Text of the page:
Banking and Finance Sector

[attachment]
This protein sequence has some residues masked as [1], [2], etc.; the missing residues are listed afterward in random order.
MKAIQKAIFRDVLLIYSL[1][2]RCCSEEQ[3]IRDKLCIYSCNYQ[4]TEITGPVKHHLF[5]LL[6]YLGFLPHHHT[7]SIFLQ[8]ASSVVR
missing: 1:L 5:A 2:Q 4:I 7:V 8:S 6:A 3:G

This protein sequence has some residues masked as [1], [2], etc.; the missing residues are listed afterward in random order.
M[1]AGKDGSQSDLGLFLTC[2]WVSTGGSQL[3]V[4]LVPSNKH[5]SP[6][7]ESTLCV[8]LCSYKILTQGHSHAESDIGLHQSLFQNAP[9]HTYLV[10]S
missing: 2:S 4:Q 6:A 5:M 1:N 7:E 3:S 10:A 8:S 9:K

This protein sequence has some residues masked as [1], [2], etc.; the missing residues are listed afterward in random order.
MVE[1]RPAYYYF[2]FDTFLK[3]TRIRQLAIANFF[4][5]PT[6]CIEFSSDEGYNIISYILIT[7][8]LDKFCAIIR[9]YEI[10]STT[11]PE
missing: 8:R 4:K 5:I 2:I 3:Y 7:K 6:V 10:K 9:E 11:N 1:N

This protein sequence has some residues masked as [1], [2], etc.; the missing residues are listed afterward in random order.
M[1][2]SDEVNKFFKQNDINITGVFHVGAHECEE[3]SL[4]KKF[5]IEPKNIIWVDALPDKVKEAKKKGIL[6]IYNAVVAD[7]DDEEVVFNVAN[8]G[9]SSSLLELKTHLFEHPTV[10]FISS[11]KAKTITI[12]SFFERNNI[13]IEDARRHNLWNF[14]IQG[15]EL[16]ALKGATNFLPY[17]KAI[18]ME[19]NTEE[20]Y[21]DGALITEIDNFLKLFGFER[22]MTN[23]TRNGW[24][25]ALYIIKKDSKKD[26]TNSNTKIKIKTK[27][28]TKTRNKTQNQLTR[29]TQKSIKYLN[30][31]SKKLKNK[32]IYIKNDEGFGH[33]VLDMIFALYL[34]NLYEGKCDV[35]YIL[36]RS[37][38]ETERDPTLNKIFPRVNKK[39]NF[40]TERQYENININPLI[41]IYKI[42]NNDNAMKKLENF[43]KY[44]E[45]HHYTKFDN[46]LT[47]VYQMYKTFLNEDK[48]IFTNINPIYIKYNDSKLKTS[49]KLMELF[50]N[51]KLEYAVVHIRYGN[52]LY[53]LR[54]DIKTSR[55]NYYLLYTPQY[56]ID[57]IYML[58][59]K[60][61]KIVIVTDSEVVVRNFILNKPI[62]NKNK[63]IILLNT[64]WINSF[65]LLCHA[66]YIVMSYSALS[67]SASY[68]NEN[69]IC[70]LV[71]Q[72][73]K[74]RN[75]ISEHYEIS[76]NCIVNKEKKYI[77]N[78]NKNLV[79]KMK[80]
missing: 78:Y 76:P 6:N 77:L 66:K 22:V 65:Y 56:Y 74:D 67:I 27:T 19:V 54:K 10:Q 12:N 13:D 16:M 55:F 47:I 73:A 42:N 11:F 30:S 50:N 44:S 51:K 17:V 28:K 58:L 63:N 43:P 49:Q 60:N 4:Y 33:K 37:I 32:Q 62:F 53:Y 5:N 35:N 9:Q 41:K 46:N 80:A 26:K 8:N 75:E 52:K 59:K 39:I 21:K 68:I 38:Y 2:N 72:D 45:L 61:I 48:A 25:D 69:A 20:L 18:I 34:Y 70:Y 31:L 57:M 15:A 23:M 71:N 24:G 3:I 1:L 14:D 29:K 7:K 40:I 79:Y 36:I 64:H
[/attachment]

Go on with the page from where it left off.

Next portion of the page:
16. September 9, Federal Bureau of Investigation – (National) Marlborough man admits role in multi-million-dollar bank fraud conspiracy. The U.S. Attorney for the District of Connecticut announced that a 48-year-old man pled guilty September 9 to one count of conspiracy to commit bank fraud stemming from his involvement in a multi-million dollar scheme. According to court documents, the man worked for Branford-based New England Cash Dispensing Systems, Inc. (NECDS). Beginning in March 2000, NECDS entered into an agreement with Domestic Bank of Cranston, Rhode Island, whereby NECDS would supply ATM services. The ATMs in the network were stand-alone machines in commercial establishments and other locations throughout several northeastern states. In pleading guilty, the man admitted he and others engaged in a conspiracy to defraud Domestic of cash the bank supplied for use in the ATMs. As part of the scheme, he and other NECDS personnel ordered excess cash from Domestic and then diverted the cash, which was meant to be used to refill Domestic ATMs, to refill ATMs that would otherwise have been refilled with NECDS’s funds. He and others also engaged in a “cover-up” to prevent the bank from recognizing that money was missing by ”floating” Domestic’s money. This was done regularly over several years, and resulted in Domestic receiving false data through the periodic replenishment process. Domestic ultimately lost about $4.8 million in funds it had supplied to NECDS. In pleading guilty, the convict admitted he personally stole about $2 million in cash, which he used for his own personal enrichment. Source: